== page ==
Time: There Is Terror on Both Sides of the Badge

Kareem Abdul-Jabbar

I’ve often explained my passion for history to my friends by quoting opens in a new windowAmerican philosopher George Santayana: “Those who cannot remember the past are condemned to repeat it.” The events of the past have the power to guide us to correct our failings so we don’t reprise the same painful mistakes. That simple concept of not drinking from the same carton of sour milk twice is the foundation of civilization as well as of personal spiritual growth. Countries that don’t adhere to this die out and individuals who ignore it die off.

Yet, here we are again.

Baton Rouge.

St. Paul.


More shootings. More dead bodies. More outrage. More finger-pointing. Like a grotesque Quentin Tarantino version of Groundhog Day in which we are trapped in the same horrific day, experiencing the same violent atrocities over and over. Our only hope for release from this loop of lunacy is to learn how to display our virtuous humanity.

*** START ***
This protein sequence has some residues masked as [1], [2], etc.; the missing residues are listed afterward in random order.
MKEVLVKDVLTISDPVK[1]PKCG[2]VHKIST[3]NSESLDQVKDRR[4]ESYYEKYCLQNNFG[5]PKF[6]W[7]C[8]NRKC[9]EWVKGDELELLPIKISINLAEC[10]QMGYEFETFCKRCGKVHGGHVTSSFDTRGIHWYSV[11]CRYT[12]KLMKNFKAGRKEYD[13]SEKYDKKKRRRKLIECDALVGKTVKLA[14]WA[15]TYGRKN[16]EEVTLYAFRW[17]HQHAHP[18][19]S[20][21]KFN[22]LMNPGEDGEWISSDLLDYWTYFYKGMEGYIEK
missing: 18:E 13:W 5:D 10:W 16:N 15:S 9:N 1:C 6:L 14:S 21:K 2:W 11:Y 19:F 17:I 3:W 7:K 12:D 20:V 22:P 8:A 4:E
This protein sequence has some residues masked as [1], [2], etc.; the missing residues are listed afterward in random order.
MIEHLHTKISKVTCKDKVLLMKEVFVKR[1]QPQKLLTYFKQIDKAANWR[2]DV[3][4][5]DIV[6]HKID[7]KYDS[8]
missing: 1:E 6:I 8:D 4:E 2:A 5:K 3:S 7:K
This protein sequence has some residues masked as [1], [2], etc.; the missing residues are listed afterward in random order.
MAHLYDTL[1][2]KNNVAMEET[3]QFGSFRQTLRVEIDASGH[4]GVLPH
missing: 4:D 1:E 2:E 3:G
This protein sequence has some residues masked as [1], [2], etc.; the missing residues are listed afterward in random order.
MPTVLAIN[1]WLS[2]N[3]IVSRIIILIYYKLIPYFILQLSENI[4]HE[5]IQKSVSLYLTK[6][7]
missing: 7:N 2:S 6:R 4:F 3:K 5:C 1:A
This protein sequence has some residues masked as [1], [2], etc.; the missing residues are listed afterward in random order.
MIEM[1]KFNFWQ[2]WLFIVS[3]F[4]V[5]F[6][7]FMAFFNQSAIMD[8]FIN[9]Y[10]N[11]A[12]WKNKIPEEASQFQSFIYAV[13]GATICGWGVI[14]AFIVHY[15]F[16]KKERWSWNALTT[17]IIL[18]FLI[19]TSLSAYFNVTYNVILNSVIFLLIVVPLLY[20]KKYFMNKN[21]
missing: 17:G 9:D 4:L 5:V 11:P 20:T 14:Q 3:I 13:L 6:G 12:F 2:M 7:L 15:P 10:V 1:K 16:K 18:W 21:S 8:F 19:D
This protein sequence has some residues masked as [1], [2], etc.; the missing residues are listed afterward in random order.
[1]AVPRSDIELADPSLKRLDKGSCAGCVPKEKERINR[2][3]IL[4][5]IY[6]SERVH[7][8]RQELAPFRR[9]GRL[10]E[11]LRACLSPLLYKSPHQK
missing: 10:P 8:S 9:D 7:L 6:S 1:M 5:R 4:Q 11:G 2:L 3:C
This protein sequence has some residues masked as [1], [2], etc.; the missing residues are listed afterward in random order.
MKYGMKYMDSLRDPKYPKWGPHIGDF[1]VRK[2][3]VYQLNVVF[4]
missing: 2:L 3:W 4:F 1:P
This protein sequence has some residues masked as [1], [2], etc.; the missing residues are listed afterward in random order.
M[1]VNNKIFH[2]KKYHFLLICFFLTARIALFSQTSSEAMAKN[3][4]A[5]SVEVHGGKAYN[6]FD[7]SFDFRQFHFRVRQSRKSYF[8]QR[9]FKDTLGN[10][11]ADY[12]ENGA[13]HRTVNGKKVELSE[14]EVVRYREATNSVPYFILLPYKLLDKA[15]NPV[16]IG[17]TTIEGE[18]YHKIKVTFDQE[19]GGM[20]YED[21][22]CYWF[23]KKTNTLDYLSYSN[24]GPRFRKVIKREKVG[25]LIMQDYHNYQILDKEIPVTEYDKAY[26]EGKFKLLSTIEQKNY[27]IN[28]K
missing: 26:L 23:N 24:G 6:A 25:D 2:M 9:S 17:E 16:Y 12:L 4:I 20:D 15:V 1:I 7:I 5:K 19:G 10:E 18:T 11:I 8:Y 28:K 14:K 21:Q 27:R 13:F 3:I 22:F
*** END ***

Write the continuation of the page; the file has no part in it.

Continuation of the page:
Except that yearned-for release never comes.

And we battle-weary survivors are left wondering whether we’ll ever be capable of displaying that virtuous humanity. Because the only way to break this ugly cycle of violence begetting violence is to honestly examine the obvious pattern of causes, without defensive posturing. Without looking for scapegoats to assuage our fear and anger. Without denying our own complicit and complacent guilt.

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